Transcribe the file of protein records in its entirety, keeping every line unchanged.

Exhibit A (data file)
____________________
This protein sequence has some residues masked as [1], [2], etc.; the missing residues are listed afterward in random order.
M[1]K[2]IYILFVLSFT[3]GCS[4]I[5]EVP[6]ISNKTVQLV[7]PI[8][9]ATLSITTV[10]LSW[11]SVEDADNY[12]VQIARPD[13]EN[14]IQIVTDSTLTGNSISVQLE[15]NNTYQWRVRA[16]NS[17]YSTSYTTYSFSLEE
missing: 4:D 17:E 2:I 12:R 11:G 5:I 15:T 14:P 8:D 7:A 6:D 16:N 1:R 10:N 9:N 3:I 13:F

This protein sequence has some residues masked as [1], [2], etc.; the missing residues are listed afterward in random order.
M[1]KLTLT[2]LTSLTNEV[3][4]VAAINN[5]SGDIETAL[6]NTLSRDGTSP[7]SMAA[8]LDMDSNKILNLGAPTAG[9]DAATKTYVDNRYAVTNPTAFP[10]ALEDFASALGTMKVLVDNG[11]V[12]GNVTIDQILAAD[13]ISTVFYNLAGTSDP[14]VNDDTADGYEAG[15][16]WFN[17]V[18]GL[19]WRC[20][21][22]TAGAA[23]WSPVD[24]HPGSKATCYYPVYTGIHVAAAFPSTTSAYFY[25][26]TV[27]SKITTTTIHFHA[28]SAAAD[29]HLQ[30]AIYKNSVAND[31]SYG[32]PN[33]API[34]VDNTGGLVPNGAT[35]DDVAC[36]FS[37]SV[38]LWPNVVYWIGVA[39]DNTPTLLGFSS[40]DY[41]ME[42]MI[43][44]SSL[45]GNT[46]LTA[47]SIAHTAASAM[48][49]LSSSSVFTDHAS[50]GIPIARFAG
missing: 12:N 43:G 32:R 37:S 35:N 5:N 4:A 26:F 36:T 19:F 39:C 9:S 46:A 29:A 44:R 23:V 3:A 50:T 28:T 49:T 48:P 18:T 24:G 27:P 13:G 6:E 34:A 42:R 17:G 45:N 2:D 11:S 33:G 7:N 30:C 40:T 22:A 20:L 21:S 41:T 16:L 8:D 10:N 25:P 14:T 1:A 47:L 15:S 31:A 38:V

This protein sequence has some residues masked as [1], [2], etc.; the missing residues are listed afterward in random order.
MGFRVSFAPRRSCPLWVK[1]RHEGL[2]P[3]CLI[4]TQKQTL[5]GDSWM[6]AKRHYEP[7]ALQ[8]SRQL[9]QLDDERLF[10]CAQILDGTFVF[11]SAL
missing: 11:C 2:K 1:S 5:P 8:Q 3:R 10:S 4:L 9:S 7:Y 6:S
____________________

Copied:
This protein sequence has some residues masked as [1], [2], etc.; the missing residues are listed afterward in random order.
M[1]K[2]IYILFVLSFT[3]GCS[4]I[5]EVP[6]ISNKTVQLV[7]PI[8][9]ATLSITTV[10]LSW[11]SVEDADNY[12]VQIARPD[13]EN[14]IQIVTDSTLTGNSISVQLE[15]NNTYQWRVRA[16]NS[17]YSTSYTTYSFSLEE
missing: 4:D 17:E 2:I 12:R 11:G 5:I 15:T 14:P 8:D 7:A 6:D 16:N 1:R 10:N 9:N 3:I 13:F

This protein sequence has some residues masked as [1], [2], etc.; the missing residues are listed afterward in random order.
M[1]KLTLT[2]LTSLTNEV[3][4]VAAINN[5]SGDIETAL[6]NTLSRDGTSP[7]SMAA[8]LDMDSNKILNLGAPTAG[9]DAATKTYVDNRYAVTNPTAFP[10]ALEDFASALGTMKVLVDNG[11]V[12]GNVTIDQILAAD[13]ISTVFYNLAGTSDP[14]VNDDTADGYEAG[15][16]WFN[17]V[18]GL[19]WRC[20][21][22]TAGAA[23]WSPVD[24]HPGSKATCYYPVYTGIHVAAAFPSTTSAYFY[25][26]TV[27]SKITTTTIHFHA[28]SAAAD[29]HLQ[30]AIYKNSVAND[31]SYG[32]PN[33]API[34]VDNTGGLVPNGAT[35]DDVAC[36]FS[37]SV[38]LWPNVVYWIGVA[39]DNTPTLLGFSS[40]DY[41]ME[42]MI[43][44]SSL[45]GNT[46]LTA[47]SIAHTAASAM[48][49]LSSSSVFTDHAS[50]GIPIARFAG
missing: 12:N 43:G 32:R 37:S 35:N 5:N 4:A 26:F 36:T 19:F 39:C 9:S 46:A 29:A 44:R 23:V 3:A 50:T 28:T 49:T 48:P 18:T 24:G 27:P 13:G 6:E 34:A 42:R 17:G 45:N 2:D 11:S 33:G 7:N 30:C 40:T 22:A 20:L 21:S 41:T 16:L 8:D 10:N 25:P 14:T 1:A 47:L 15:S 31:A 38:V

This protein sequence has some residues masked as [1], [2], etc.; the missing residues are listed afterward in random order.
MGFRVSFAPRRSCPLWVK[1]RHEGL[2]P[3]CLI[4]TQKQTL[5]GDSWM[6]AKRHYEP[7]ALQ[8]SRQL[9]QLDDERLF[10]CAQILDGTFVF[11]SAL
missing: 11:C 2:K 1:S 5:P 8:Q 3:R 10:S 4:L 9:S 7:Y 6:S